The average Game of Thrones episode costs $6 million to make. That's two to three times what a typical network or cable show costs per episode (Breaking Bad episodes cost around $3 million, early Big Bang Theory cost $2 million). But when you consider what the HBO team is packing in for those bucks, it's a bit of a marvel. TV shows that spend more than average are usually shelling out the dough for one of two things: big sets or big names. Though we love the actors now, Game of Thrones went for the former.
Zoom in a little on the Game of Thrones costs and you can see where the cash is going. With period costumes and epic battle sequences, not to mention the expenses of moving the cast and crew to shoot locations like Ireland, Iceland and Croatia, the money trail isn't too hard to follow.
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The series has had two episodes so far that cost more than average. The pilot reportedly cost between $5 and $10 million — not entirely unexpected, as shows tend to uber-invest in their pilot in the hopes of a series pick-up. Season 2's "Blackwater," the second-to-last episode, cost $8 million to produce; it included a massive battle and required the construction of a 14th-century-inspired ship. The extra $2 million on "Blackwater" were well spent, with critics calling it the series' "best episode," a cinema-quality hour of HBO.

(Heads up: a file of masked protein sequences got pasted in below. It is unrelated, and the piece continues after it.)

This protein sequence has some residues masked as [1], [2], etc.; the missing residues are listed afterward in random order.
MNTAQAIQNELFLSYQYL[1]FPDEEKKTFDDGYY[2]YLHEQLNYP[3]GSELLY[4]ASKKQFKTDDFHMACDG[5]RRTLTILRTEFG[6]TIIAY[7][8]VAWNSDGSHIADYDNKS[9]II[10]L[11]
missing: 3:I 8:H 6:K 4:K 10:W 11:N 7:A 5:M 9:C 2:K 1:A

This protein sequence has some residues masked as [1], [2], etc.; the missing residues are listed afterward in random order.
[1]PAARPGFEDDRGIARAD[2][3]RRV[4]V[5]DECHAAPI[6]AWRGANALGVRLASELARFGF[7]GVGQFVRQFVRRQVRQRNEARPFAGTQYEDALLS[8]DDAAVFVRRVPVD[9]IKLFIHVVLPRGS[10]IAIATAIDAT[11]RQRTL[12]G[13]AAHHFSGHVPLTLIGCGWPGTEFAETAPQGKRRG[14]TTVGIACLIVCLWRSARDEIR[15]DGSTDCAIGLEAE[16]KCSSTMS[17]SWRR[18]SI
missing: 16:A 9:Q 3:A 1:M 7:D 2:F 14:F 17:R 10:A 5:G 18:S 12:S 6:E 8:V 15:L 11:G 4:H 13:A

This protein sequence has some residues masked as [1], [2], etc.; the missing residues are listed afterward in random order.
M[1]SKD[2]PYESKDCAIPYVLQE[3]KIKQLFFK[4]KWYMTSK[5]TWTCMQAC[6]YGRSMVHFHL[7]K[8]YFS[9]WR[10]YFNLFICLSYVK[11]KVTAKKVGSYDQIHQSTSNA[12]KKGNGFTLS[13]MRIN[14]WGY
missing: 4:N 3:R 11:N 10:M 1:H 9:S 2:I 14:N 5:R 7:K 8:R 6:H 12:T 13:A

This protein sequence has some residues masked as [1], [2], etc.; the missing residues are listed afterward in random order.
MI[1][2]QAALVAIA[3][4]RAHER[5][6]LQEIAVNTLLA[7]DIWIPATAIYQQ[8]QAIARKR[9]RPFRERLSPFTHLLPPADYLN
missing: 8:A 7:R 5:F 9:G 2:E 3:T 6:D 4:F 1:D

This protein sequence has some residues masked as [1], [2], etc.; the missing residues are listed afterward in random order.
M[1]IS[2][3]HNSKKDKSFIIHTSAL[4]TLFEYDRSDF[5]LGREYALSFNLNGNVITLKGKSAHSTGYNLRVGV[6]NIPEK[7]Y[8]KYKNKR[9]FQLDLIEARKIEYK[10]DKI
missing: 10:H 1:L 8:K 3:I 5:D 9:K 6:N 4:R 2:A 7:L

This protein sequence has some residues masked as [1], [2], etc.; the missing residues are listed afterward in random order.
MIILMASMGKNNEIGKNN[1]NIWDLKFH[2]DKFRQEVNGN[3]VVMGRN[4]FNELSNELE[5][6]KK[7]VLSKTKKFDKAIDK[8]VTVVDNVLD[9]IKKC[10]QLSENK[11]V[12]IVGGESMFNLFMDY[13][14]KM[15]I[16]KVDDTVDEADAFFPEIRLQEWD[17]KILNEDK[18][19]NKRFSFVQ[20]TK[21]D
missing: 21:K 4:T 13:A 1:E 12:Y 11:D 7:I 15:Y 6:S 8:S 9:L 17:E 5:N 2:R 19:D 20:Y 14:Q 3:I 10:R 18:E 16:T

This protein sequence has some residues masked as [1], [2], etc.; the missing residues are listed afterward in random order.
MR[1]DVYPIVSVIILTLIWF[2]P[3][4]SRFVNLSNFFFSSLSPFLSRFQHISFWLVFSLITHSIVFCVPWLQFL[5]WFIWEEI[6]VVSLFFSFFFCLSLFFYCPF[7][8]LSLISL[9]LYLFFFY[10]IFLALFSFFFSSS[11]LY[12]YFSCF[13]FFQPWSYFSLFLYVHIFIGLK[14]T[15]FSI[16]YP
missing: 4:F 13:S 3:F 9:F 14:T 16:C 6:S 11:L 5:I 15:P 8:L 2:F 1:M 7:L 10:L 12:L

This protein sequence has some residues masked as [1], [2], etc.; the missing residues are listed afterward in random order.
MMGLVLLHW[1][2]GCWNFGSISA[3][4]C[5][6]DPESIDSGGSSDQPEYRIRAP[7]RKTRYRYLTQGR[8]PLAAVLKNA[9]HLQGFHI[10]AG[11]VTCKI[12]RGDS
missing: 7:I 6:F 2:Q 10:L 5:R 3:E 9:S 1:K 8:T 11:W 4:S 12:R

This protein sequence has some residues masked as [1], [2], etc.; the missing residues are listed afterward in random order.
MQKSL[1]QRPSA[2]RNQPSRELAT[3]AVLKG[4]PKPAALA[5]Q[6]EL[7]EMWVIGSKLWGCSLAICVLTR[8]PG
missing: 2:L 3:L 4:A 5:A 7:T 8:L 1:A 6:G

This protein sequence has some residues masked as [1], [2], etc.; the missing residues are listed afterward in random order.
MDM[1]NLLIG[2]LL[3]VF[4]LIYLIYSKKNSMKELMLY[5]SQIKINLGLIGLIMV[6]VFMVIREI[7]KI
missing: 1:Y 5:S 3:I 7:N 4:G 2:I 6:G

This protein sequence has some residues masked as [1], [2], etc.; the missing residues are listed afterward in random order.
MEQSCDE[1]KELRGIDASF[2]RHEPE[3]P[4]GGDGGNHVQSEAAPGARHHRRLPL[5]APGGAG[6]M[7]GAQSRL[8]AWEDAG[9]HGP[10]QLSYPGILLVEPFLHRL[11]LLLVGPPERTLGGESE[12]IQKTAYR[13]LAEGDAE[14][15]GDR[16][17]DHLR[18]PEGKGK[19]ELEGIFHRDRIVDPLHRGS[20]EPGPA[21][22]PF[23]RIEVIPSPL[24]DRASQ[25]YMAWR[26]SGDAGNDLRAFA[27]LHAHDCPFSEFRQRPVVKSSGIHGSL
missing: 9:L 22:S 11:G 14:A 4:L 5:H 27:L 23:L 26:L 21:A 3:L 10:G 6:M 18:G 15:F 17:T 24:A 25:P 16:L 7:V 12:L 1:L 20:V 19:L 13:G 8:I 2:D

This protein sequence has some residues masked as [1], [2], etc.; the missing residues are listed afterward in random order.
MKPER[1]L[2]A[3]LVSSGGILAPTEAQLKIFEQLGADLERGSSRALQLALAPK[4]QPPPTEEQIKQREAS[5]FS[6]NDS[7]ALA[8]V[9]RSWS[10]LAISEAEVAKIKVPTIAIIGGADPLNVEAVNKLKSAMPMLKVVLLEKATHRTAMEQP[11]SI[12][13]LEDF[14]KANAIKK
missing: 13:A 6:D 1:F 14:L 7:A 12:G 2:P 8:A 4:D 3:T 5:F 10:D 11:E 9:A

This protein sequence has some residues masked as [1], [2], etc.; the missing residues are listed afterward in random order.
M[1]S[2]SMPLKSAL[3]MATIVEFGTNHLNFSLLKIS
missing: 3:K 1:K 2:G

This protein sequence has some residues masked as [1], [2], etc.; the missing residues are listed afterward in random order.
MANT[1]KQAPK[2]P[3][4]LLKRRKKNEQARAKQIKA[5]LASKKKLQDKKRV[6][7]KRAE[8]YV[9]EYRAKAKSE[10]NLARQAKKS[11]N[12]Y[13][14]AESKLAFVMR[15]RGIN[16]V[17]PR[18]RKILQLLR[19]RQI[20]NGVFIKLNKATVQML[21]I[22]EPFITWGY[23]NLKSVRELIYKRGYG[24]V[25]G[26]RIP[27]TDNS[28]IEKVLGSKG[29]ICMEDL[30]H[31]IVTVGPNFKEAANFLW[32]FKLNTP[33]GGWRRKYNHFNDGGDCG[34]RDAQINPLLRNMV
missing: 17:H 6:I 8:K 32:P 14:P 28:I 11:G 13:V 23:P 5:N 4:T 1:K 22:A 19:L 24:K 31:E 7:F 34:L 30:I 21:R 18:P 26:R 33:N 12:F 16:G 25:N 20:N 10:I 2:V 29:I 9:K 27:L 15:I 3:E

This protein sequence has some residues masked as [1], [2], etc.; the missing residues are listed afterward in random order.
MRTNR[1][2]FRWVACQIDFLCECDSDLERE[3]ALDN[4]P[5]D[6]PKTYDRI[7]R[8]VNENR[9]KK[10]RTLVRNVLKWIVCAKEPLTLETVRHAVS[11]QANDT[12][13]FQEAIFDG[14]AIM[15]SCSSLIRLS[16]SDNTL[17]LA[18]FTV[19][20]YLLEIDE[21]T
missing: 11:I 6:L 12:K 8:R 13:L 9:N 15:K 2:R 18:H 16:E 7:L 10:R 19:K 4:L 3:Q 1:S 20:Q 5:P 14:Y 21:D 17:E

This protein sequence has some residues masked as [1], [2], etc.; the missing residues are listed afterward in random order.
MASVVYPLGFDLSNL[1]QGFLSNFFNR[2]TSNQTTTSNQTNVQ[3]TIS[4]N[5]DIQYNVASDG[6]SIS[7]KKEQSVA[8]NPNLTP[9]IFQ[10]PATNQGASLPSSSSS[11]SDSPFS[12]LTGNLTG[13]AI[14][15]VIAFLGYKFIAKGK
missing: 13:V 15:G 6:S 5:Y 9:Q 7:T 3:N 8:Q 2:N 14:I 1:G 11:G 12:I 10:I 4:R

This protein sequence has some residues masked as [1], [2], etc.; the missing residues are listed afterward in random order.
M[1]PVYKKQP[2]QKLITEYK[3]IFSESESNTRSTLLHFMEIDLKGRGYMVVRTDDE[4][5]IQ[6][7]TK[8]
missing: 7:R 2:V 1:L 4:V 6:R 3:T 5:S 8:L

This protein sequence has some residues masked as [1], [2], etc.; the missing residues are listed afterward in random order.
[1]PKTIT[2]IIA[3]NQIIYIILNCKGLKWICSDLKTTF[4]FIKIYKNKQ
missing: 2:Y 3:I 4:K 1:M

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Considering what $8 million turned "Blackwater" into, it's interesting to see what similar sums have done at other studios. In its last season, Friends paid its six leads $1 million per episode, so that's $6 million right there. The total costs for the final season were $7 million per episode, meaning that for roughly the same price as an all-out Westerosi brawl you could get the gang hanging out and gabbing at Central Perk.
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Looking deeper into TV history, this production value vs. cast cost comes up repeatedly. On the production side, Boardwalk Empire's pilot cost $18 million to make (they had to recreate that boardwalk), while Lost's first two episodes reportedly cost between $10-$14 million (there was that plane crash). On the opposite side of the table, in 1998 NBC shelled out $13 million per episode to keep the long-running and highly-rated medical drama ER on the network. In essence, they were paying for the show's popularity.
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When shows are spending mega-millions on single episodes, the big names pull big ratings, and the hope is that the big effects will too. If you take business out of the equation and look at things from a purely visual perspective, it's kind of amazing that Game of Thrones is delivering big screen level visuals with a Friends equivalent budget. That said there's apparently an even bigger battle coming at the end of season 4. As David Beinoff, the show's co-creator, told GQ, "We're preparing our speeches for how we're gonna ask for more money."